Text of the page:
Summer college.

In this week’s roundup:  

Student athletes can now make money off of their own name, image and likeness, more calls for a double Pell Grant emerge and the new Department of Education budget is making its way through the House of Representatives.  

June 31 -  July 14

  • As of July 1, student athletes from all three NCAA divisions can monetize their name, image and likeness as part of an interim policy. Some schools are already empowering their students with classes and tools. 
  • First-year persistence rates -- the number of incoming students who continue into their second year -- dropped to 73.9% last fall, their lowest level since 2012. 
  • Higher education groups and individuals have signed an open letter to U.S. News & World Report asking to drop standardized test scores from the U.S. News rankings -- citing the pandemic and that “the assessments were already a flawed metric.”
  • The number of open seats at colleges and universities across the country decreased significantly from this time last year -- from 775 to the current 535 institutions, as logged by the National Association for College Admission Counseling.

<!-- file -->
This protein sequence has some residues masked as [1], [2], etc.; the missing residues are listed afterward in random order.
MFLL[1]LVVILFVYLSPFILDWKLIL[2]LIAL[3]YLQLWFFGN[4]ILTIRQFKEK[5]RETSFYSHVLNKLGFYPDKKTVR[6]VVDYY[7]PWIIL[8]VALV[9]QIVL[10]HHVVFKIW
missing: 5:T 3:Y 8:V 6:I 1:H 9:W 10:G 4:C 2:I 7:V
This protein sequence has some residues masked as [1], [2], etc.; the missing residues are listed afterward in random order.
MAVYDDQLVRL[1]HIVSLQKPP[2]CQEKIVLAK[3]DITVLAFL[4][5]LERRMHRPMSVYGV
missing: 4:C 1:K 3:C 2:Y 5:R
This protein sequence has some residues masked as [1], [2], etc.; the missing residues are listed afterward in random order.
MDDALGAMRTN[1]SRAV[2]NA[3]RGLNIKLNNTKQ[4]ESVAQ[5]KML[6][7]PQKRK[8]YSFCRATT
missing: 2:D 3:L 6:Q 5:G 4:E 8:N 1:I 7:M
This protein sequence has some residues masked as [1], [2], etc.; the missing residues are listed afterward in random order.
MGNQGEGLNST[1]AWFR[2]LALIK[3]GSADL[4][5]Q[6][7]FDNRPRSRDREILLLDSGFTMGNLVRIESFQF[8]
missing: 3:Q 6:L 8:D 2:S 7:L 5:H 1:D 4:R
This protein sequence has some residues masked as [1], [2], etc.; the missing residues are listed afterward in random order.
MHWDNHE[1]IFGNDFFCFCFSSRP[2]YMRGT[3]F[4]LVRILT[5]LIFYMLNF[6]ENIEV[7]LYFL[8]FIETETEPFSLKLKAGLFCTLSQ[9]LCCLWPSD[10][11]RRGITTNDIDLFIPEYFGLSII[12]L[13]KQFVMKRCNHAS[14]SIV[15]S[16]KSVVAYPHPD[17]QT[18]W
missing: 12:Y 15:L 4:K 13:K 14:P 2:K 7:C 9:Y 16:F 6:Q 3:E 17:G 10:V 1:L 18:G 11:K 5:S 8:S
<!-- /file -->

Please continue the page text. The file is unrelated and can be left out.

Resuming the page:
• Nikole Hannah-Jones accepted a tenured position at Howard University. The founder of the 1619 Project at The New York Times, Hannah-Jones will teach aspiring journalists at Howard, after a long back and forth with UNC-Chapel Hill regarding whether or not she would be tenured. 
  • Twenty-four higher education groups have come together to form The Double Pell Alliance, and they seek to urge lawmakers to support the doubling of the Pell Grant in the next year. 
  • This Thursday, the House Appropriations Committee is expected to mark up an initial funding plan for education programs funded by the government. Many expect it to be in line with President Biden’s budget, which includes “substantial increases to student financial aid and science research.”
  • The Department of Education made the decision to waive verification requirements for much of the information federal aid applicants provide during the 2021-2022 enrollment cycle. What does this mean, exactly? It means that fewer lower-income students will need to jump through hoops to prove their financial situation. 

ICYMI: Check out our two special blog installments for this month: The Lede: Highlights and The HBCU Roundup!

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